All of which means that any economic or energy policy based upon the theory that CO2 will create extreme climate change needs to be discarded at once before any more money is wasted.

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More Climate Hilarity

Back in 2007 – in a post I cannot find anymore – I suggested that the wheels were falling off the global warming bus.

The absence of warming for the past 17 years has pretty much put paid to the ideas that a) global warming is an imminent problem, b) that the models “climate science” has relied upon are anything other than bogus, c) that CO2 has a control knob function so far as temperature is concerned.

Back in 2007 if you suggested that global warming might, possibly, have an explanation other than CO2 the flying monkeys of climate change – and John Cross – would descend upon you with shrill cries of heresy and “The IPCC says”. And it is important to remember that the IPCC concluded that having looked at all the variables the only possible explanation for observed warming was the increase in CO2. To suggest the Sun or natural variability was to “deny the science”.

Which makes today’s article in Nature all the more delicious:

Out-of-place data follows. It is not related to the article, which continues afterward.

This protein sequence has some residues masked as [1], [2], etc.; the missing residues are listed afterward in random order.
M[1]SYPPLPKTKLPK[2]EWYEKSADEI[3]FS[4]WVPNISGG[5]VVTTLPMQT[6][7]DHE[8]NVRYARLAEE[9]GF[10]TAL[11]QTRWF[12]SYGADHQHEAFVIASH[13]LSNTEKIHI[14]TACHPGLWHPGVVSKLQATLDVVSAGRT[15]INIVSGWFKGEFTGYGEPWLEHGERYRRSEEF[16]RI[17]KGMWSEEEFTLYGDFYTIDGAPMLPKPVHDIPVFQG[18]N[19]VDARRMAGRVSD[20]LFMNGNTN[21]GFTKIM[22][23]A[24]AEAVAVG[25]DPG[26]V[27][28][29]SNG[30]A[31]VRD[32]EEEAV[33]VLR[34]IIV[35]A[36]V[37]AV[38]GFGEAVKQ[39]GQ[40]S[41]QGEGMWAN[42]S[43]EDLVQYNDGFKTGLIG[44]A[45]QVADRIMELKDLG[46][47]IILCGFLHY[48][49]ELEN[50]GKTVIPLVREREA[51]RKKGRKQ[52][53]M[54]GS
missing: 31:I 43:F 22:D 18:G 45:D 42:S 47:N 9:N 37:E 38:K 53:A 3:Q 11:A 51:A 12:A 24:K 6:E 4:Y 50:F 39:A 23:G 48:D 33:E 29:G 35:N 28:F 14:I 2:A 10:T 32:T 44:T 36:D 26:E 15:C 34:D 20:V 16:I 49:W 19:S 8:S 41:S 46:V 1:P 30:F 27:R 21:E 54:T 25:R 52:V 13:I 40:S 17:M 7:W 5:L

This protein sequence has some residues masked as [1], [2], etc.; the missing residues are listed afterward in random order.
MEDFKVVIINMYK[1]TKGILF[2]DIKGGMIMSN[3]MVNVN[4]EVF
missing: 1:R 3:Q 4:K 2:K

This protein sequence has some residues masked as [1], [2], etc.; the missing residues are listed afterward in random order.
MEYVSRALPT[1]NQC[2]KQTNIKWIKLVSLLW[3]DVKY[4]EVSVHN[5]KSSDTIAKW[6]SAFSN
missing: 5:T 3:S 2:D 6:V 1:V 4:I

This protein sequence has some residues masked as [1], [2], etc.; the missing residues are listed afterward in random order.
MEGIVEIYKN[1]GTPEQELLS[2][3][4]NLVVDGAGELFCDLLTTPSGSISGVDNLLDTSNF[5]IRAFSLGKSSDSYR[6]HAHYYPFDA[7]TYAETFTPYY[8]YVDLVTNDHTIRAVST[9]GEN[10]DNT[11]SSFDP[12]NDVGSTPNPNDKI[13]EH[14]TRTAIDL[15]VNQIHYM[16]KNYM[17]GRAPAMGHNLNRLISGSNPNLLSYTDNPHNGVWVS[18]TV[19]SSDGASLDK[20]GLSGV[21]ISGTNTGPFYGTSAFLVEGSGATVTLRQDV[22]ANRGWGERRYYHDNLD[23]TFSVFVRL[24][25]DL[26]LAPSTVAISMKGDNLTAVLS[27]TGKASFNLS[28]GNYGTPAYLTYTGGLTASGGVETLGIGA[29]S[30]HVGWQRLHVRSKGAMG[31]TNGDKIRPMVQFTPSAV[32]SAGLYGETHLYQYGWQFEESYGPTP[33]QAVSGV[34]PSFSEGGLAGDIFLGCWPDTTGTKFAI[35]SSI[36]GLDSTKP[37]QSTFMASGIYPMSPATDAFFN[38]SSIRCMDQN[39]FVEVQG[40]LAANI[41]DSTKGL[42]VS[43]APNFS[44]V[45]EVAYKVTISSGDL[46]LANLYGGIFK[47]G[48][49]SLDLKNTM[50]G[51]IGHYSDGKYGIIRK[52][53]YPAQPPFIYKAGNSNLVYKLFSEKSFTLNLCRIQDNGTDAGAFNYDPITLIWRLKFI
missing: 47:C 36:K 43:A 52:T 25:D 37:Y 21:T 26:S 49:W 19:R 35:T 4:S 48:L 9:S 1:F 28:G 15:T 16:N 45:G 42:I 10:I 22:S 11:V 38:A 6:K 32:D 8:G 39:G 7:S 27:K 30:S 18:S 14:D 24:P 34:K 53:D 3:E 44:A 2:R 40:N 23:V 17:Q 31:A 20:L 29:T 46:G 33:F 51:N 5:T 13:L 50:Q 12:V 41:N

From the “settled science” department. It seems even Dr. Kevin Trenberth is now admitting to the cyclic influences of the AMO and PDO on global climate. Neither “carbon” nor “carbon dioxide” is mentioned in this article that cites Trenberth as saying: “The 1997 to ’98 El Niño event was a trigger for the changes in the Pacific, and I think that’s very probably the beginning of the hiatus,” watts up with that

Realistically, the warmists will try to have it both ways: CO2 will still be a warming threat but natural variability, cycles, that sort of thing, can be used to explain the “hiatus”. My ten year old can find the logical fallacy in that position.

Now, once natural variability has been admitted as even a partial explanation, the entire edifice of climate is open to question. For example: perhaps the surface temperature record has been incorrectly adjusted. Perhaps there is more to the Urban Heat Island effect than was originally supposed. Perhaps the sensitivity of temperature to CO2 is close to 1 degree per doubling than to 4.

When a theory goes wrong it goes wrong in every particular. You can’t pick and choose. If natural variability is implicated in the observed hiatus then it is also implicated in the observed warming which preceded the pause (if pause it is.) The models do not include the oceanic cycles and, if those cycles matter as Trenberth now suggests they do, the models must be junked and begun again from scratch.

Ultimately, the implication of the Nature article is that, on the evidence, the null hypotheses, namely that CO2 is not significantly responsible for increases in temperature, has survived the worst climate science can do.

The policy implications are extraordinary. Essentially, the world is spending a billion dollars a day to reduce the emission of a substance which, on the evidence, has little or nothing to do with climate change.

That should stop. Now.